It is a better view, fine, it is, but it still feels as crazy as here, where in spite of being told all the time how important we are, we also like to look at ourselves and trumpet ourselves, periodically.

During the World’s Fair, you rode a pretend helicopter down to see it, and was I sad I didn’t get to ride in a pretend helicopter, well, do you know me at all?

Now there is a series of ramps around it, which functions as a practical alternative.  Your first few steps are on glass, below you is a part of the Bronx no one cares about, the other parts that are glass are Queens and Staten Island (ditto).  Everyone stops to gaze across Manhattan, spoiled cradle of the city.  Count the streets.  People stop to find where they live, for me, the park, then up, then over.  Find where they work, for me, that is another park, another big one, pretty easy.  Find other parks, and watch, on fishing line, a tiny white airplane go up from LaGuardia, one up to Europe, I guess, and one over and up to the west, to everywhere else.  The trajectory is like when Tinkerbell flies from the top of Cinderella’s castle, suggested by Walt Disney on my mind.

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I studied the World’s Fair model under a dome of glass, which was upstairs, and found the Ford, General Electric, and Pepsi pavilions, those being the ones designed by Disney.

I thought I would be excited to see the World’s Fair stuff they had, but mostly it was crummy souvenirs people bought, with dumb pictures on them.  The model was more interesting, and sadder.  None of those things were there.  Not the girlie shows at the Louisiana pavilion, not the skyway, which I neglected to ride at Six Flags last year, not the Ford pavilion with drivers making figure 8s twenty-four hours a day, not President Coolidge’s pygmy hippo Billy, not Les Poupees de Paris, not the Pieta, which I couldn’t believe the Vatican thought was fit for travel, I mean, I guess it’s marble and tough, but if I owned the Pieta I would not let it out of my house, period.  Not the electric typewriters, not Better Living Through Chemistry, not Franklin Roosevelt and Albert Einstein giving a speech on televisions that had just barely been born.

So I thought it was sad.

I forgot to look at where the time capsule is buried, or the spot marking where the pope was, though I don’t care about popes.

When I was back in the city, walking from the subway to church, down St. John, across 6th Avenue, I knew how small I was in the model.  How I was speck in the tiny canyons, all of us were.

The other big piece at the museum is a model of the watershed, which does the absurd thing of showing us how the land that we live on works.  Not a building, not a street, not a sidewalk, not even a tree, only how our land is, under us, which we can’t notice or see, maybe only the cyclists can, do, the rest of us feel it so little, up or down, so little altitude here, apparently, though, it makes our water run, and the whole model, so much less visited and remarked on, shows what is here that makes us, more than the sprawl of our wonders, which we know.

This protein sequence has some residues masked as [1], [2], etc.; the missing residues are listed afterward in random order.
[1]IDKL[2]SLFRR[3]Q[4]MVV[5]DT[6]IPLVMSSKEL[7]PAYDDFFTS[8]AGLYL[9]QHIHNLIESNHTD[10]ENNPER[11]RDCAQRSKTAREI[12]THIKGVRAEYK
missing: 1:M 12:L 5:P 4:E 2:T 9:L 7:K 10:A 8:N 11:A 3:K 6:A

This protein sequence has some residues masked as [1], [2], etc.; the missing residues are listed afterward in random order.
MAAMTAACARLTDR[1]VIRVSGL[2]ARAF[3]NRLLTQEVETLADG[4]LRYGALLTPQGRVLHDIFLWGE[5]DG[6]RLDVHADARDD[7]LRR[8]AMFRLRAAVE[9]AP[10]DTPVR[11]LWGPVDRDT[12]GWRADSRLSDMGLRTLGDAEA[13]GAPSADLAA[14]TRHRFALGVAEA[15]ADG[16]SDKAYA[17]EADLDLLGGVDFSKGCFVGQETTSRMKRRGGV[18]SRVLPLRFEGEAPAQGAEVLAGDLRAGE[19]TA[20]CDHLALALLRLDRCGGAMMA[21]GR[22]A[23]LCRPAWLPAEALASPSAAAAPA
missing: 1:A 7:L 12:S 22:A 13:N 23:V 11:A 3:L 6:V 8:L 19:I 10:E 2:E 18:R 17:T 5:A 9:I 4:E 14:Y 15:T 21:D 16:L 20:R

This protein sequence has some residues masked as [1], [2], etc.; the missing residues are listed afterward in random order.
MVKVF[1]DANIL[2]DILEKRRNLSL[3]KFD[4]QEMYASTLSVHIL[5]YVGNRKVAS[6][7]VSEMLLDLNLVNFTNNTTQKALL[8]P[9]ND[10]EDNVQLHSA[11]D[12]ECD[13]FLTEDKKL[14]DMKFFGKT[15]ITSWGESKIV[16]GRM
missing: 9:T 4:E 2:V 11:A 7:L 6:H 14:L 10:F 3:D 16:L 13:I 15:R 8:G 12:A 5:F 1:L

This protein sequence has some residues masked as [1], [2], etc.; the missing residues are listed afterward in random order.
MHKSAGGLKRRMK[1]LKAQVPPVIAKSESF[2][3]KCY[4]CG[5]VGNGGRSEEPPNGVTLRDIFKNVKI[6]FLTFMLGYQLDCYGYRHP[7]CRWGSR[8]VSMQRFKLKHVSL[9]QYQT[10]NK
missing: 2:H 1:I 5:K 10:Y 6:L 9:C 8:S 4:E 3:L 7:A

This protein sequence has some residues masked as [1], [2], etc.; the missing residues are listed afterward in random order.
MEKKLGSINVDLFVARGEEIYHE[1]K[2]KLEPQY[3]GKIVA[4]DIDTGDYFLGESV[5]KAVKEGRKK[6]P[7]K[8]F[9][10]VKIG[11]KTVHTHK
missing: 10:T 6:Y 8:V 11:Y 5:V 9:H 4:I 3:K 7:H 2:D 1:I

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The Very End

photo-13On the way to work this brown bulldog was walking towards me, not on a leash, just all by himself, and he looked at me, and we passed each other, and I felt this dog was a demon or a god in disguise.

That afternoon I took a ferry from Manhattan to Brooklyn after being told by the receptionist that I had mistaken the date of my appointment.  After being sent back down the elevator.  After, I tapped on the building’s facade as I had been told to, by the building’s owner.  I had never had a man tell me a building was his.  “So we can’t do anything to the building without checking with the city,” he said, because the building belonged to Theodore Roosevelt, Senior, father of that Theodore Roosevelt you were thinking of, man who helped found the Metropolitan Museum of Art and was “a man of good works and good times.”  I don’t know how else a person would want to be described.

I found this website where you count penguins for scientists.  I clicked on penguins, one, two, three, or was that two?

The next day I took the subway to the very end of Manhattan.  I was supposed to do one thing up there, but I missed it, and so I just got off the train not knowing what else to do.  There was a gorgeous old sign above the platform that said, “Next Train” and had an arrow which would light up to show which side, downtown, uptown.  The last stop is 207th Street.  I walked a few more blocks and there was a bridge to the Bronx, the very tip of Manhattan.  The bridge looked rickety.  I walked across it, in one place you could see through the empty spaces in the iron all the way down to the Harlem River, although in the moment I thought of it only as The River, I didn’t know what it was when it bent, it, the Hudson, bent around between the Bronx and Manhattan.  I was finishing Another Country by James Baldwin, I think he’s the only other person in the world as angry as I am, and in the novel a man jumps off a bridge, but I couldn’t remember which one, probably the GWB.